The gap within the same job roles has widened. The variance on spread has gone from 150 percent to 200 percent in some of the job roles. This is hurting the parity aspect of compensation distribution
The following article appeared in Express Computers as a Guest Article written by Rajiv Naithani, HR Head – India, Infogain Corp.
There has been a significant shift in the salary trends in the IT industry. Post 2008 recession, the salary variance within the job role had become consistent. However, for a last 18 to 24 months, the variance has seen a significant shift. The gap between the minimum and maximum compensation is widening within the same job role. This is happening because of three main reasons:
- During last two years, companies are focusing on people who are relevant and hold the right skills and are willing to pay premium. All such candidates who have developed and acquired new skills in the digital space, including full stack developers, are in demand. Companies were realising that hiring developers with expertise in one language just was not enough anymore and they need somebody who could contribute in multiple languages by ramping up in the shortest time frame. The other side of the talent pool which preferred to stick the conventional way of functioning have been the laggard and their salaries have not shifted enough.
- The new digital technology skills are demanding premium. Due to supply being less of ready to deploy candidates, companies are willing to pay higher compensation to them. Some roles and skills are turning out to be business premium roles and skills
- Increased rotations of talent among companies and hiring of new digital technology savvy IR professionals have caused a disequilibrium on the demand and supply ratio. In a few pockets, it has become like an employee driven market than employer driven market and compensation asks have gone crazy. You may have three years’ experience talent seeking compensation close to Rs 20 lakh, which was never the case earlier.
Attrition has picked up for majority of the companies. Holding the people is becoming a challenge. The gap within the same job role has widened. Besides, the salary increment budgets in the IT industry, particularly in services businesses have been restricted to single digit for many years now. Due to this the correction to lower quartile is becoming a challenge for companies to manage beyond the merit increments. This is also not helping in addressing the parity issue at the speed it should have; resulting in disparity, discontentment and attrition issues.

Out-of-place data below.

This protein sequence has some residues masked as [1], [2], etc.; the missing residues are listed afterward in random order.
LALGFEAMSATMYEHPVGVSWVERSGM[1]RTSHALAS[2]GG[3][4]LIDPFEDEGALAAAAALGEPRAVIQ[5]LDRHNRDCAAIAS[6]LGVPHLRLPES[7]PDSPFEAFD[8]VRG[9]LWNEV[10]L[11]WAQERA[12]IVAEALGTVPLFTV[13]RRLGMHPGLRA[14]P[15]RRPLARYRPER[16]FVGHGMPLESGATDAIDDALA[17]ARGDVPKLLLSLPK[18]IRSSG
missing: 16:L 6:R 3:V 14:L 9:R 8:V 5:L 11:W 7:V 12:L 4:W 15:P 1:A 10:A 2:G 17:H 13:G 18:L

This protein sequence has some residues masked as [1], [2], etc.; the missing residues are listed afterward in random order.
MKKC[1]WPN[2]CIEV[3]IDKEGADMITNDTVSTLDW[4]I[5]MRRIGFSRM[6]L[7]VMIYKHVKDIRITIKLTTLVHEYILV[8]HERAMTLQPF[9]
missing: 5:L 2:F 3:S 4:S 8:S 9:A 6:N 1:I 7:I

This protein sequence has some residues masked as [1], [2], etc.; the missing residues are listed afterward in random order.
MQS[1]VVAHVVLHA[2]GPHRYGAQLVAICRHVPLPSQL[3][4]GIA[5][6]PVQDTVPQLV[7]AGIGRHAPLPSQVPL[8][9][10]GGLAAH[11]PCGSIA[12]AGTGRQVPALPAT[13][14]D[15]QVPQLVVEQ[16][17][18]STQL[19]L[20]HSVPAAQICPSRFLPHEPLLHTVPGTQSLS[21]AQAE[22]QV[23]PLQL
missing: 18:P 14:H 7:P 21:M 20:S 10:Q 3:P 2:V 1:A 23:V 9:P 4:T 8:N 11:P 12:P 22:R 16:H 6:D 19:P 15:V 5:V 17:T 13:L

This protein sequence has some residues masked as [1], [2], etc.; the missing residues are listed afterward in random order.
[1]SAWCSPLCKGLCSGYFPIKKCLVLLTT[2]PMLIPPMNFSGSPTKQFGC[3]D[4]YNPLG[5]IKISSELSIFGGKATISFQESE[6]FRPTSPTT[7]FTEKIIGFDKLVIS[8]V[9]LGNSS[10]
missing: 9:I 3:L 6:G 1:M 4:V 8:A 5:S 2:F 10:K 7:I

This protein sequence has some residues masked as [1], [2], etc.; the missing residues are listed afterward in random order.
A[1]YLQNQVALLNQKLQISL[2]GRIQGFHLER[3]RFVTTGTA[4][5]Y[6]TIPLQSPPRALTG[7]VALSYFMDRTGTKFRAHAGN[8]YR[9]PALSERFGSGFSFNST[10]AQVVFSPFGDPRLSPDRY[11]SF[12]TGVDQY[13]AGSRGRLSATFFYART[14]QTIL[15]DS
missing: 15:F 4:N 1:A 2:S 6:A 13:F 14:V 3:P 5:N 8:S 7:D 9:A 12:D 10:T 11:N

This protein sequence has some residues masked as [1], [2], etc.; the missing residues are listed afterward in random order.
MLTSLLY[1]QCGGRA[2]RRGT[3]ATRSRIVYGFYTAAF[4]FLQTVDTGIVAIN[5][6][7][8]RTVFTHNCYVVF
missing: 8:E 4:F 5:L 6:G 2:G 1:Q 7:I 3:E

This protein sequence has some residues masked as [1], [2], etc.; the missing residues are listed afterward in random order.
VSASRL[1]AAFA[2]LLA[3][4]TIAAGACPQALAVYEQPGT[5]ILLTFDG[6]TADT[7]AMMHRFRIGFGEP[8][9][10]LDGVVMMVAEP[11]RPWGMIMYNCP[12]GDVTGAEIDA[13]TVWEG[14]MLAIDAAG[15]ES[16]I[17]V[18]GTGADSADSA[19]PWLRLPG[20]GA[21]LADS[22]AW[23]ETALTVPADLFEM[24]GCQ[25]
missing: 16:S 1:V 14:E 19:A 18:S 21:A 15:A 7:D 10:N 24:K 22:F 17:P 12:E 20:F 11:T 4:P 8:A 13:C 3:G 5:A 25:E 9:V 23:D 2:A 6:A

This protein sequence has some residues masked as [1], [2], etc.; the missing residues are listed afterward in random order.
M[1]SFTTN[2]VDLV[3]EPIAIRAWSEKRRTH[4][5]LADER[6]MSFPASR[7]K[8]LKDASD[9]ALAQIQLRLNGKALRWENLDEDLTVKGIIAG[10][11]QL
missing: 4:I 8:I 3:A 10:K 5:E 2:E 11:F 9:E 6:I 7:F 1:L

Some of the jobs which are highest paying IT jobs in India include DevOps Engineers, Cloud Engineers and Architects, Usability Experts, ML & AI Engineers, RPA Developers, Cyber Security Architects, Full Stack Developers, Big Data Experts, etc. All digital skills like RPA, IoT, ML, AI, cyber security, cloud technology, etc, coupled with DevOps and agile, will draw premium salaries in the near future.
Best pay usually gets offered by IT product companies. With product companies, they want to attract the best talent to work on their R&D set up, which is either focusing on legacy modernisation, or embracing the digital technologies for rebuilding their platforms or solutions. For such jobs, they require outstanding talent to work with them and are willing to pay higher compensation for this set of people. The salary may vary from company to company.
New emerging or non-metro cities have reduced the compensation gap, which used to be favouring the companies earlier. Millennials are now willing to relocate for better work and compensation. From a business standpoint, it is still the cost which drives the differentiation between the cities primarily due to two reasons – talent pool and the number opportunities.
Almost all the companies have learned the art of packaging their overall rewards system which comprises of tangible and non-tangible benefits offered to the employees. One significant differentiator for any company today is to create a positive employee experience as a differentiator for engagement and retention. The other element which cuts across the differentiator is the culture of the company. Trust, openness and transparency are the key elements of non-monetary remuneration.
(The author is the HR Head – India, Infogain Corp)